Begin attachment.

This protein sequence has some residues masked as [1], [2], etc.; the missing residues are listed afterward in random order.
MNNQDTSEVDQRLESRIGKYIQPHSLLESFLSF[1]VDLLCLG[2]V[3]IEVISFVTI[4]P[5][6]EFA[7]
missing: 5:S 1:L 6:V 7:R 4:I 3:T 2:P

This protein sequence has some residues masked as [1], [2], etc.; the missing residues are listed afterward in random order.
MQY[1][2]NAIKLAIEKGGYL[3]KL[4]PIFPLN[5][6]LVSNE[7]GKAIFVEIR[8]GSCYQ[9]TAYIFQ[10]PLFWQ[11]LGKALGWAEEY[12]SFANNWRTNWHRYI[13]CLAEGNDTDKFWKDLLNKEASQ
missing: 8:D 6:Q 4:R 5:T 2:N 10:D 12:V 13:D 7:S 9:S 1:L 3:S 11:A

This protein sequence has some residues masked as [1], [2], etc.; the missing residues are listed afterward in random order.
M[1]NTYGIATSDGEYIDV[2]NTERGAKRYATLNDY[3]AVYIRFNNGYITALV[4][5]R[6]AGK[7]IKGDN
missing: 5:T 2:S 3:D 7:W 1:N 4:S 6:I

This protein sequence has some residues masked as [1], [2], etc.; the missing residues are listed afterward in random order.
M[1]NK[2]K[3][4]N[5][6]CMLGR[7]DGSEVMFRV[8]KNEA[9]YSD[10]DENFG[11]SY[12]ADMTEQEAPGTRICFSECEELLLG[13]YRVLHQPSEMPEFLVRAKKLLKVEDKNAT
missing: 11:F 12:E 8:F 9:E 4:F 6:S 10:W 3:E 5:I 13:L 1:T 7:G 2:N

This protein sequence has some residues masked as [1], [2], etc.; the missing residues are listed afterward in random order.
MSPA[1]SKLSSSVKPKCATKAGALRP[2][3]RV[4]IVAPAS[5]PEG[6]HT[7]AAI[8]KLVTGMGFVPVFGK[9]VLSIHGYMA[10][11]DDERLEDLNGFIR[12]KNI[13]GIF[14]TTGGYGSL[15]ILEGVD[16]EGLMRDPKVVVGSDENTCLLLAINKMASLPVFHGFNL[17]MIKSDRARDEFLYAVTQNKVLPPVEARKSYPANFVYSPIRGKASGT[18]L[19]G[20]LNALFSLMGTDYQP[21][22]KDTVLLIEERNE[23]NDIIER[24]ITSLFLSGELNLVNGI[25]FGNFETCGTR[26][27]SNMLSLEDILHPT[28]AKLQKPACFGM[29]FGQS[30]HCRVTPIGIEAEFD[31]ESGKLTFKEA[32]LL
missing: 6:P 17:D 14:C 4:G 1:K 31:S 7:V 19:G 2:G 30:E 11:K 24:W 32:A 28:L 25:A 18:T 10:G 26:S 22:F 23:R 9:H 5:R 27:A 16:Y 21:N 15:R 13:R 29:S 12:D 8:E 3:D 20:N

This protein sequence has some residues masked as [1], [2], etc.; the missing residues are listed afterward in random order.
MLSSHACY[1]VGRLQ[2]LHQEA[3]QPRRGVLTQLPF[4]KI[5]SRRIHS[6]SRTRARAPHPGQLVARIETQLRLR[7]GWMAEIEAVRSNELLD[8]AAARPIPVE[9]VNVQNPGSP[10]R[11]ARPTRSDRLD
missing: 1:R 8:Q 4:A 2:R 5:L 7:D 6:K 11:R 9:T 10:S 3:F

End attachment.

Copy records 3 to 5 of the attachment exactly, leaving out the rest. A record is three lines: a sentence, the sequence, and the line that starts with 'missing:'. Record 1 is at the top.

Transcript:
This protein sequence has some residues masked as [1], [2], etc.; the missing residues are listed afterward in random order.
M[1]NTYGIATSDGEYIDV[2]NTERGAKRYATLNDY[3]AVYIRFNNGYITALV[4][5]R[6]AGK[7]IKGDN
missing: 5:T 2:S 3:D 7:W 1:N 4:S 6:I

This protein sequence has some residues masked as [1], [2], etc.; the missing residues are listed afterward in random order.
M[1]NK[2]K[3][4]N[5][6]CMLGR[7]DGSEVMFRV[8]KNEA[9]YSD[10]DENFG[11]SY[12]ADMTEQEAPGTRICFSECEELLLG[13]YRVLHQPSEMPEFLVRAKKLLKVEDKNAT
missing: 11:F 12:E 8:F 9:E 4:F 6:S 10:W 3:E 5:I 13:L 1:T 7:G 2:N

This protein sequence has some residues masked as [1], [2], etc.; the missing residues are listed afterward in random order.
MSPA[1]SKLSSSVKPKCATKAGALRP[2][3]RV[4]IVAPAS[5]PEG[6]HT[7]AAI[8]KLVTGMGFVPVFGK[9]VLSIHGYMA[10][11]DDERLEDLNGFIR[12]KNI[13]GIF[14]TTGGYGSL[15]ILEGVD[16]EGLMRDPKVVVGSDENTCLLLAINKMASLPVFHGFNL[17]MIKSDRARDEFLYAVTQNKVLPPVEARKSYPANFVYSPIRGKASGT[18]L[19]G[20]LNALFSLMGTDYQP[21][22]KDTVLLIEERNE[23]NDIIER[24]ITSLFLSGELNLVNGI[25]FGNFETCGTR[26][27]SNMLSLEDILHPT[28]AKLQKPACFGM[29]FGQS[30]HCRVTPIGIEAEFD[31]ESGKLTFKEA[32]LL
missing: 6:P 17:D 14:C 4:G 1:K 31:S 7:V 19:G 2:G 30:E 11:K 24:W 32:A 28:L 25:A 18:T 10:G 26:S 22:F 23:R 9:H 5:R 27:A 16:Y 21:N 15:R 13:R 29:S 12:D 8:E 3:D 20:N